One of the concepts presented in Interstellar is that of time dilation. Time runs slowly for astronauts close to the event horizon of a black hole and they age more slowly than their friends and relatives on earth. This was somewhat difficult to digest for a lot of people, as was the idea of dimensions more than four. I, however, was aware of such things since my school days and I understood most of the movie. I may sound arrogant when I say this, but actually knowing these concepts was not my credit at all. I read a couple of excellent books on these subjects which made me knowledgeable. The first of these was the book "A Brief History of Time." This book has shaped many of my ideas about the universe, and strangely, much of my idea about God as well. The second movie that I saw this week was about the life of the author of this book.

Most people accept Stephen Hawking as the greatest physicist of our era. He was diagnosed with an extremely rare motor neuron disease when he was a student. The doctors said he had only two years to live. Yet, Hawking mysteriously went on living well beyond those two years, married and had children, besides telling us much of what we know about the universe and authoring one of the most-sold books in history. Today, the 72-year old wheelchair-ridden Hawking who speaks with a speech synthesizer is a familiar face across the world. The movie "The Theory of Everything" tells the story of how a normal college student became the Hawking of today. It tells the story of the day-to-day struggles of a young Stephen Hawking and his wife Jane. It tells the story of one of the most brilliant brains on the planet struggling to break free of the most unfortunate imprisonment of its body.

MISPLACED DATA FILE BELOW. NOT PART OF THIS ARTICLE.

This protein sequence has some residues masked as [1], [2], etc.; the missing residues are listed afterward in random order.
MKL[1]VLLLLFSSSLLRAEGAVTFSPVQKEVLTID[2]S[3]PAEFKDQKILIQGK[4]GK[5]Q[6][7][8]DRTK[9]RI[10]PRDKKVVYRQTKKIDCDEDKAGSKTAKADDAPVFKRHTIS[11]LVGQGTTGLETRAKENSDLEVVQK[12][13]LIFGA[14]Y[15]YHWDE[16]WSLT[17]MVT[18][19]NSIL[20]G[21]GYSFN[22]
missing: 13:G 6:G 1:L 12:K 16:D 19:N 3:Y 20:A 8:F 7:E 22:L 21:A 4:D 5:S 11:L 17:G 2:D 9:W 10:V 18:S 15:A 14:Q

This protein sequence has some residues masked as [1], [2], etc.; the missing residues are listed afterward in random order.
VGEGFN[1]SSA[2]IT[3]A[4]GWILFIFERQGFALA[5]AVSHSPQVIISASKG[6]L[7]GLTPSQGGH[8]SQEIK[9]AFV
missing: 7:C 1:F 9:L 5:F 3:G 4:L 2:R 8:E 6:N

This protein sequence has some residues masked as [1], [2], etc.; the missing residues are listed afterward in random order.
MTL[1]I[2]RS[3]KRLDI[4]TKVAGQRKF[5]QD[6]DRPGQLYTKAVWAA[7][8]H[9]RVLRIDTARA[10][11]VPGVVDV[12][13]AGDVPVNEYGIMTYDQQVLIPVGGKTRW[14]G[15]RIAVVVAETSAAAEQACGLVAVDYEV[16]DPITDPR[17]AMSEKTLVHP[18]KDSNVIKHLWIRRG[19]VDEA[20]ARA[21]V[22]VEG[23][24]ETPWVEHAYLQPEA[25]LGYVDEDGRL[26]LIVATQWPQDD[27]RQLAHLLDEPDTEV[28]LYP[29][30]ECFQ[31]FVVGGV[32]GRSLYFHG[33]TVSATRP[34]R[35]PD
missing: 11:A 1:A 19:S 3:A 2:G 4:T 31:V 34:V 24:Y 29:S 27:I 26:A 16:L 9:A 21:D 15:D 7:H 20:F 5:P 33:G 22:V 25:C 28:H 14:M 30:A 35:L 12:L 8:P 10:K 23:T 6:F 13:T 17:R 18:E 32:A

The Theory of Everything is an extremely well-made film. The casting choice is phenomenal: Eddie Redmayne does not look like Hawking, he is Hawking. His portrayal of the famous scientist's physical disabilities, his slurred speech, his strained movements is so realistic that it is painful to watch at times. Felicity Jones is adorable as Jane Hawking as well. This movie also has a beautiful theme music, though not as intricate and exotic as that of Interstellar.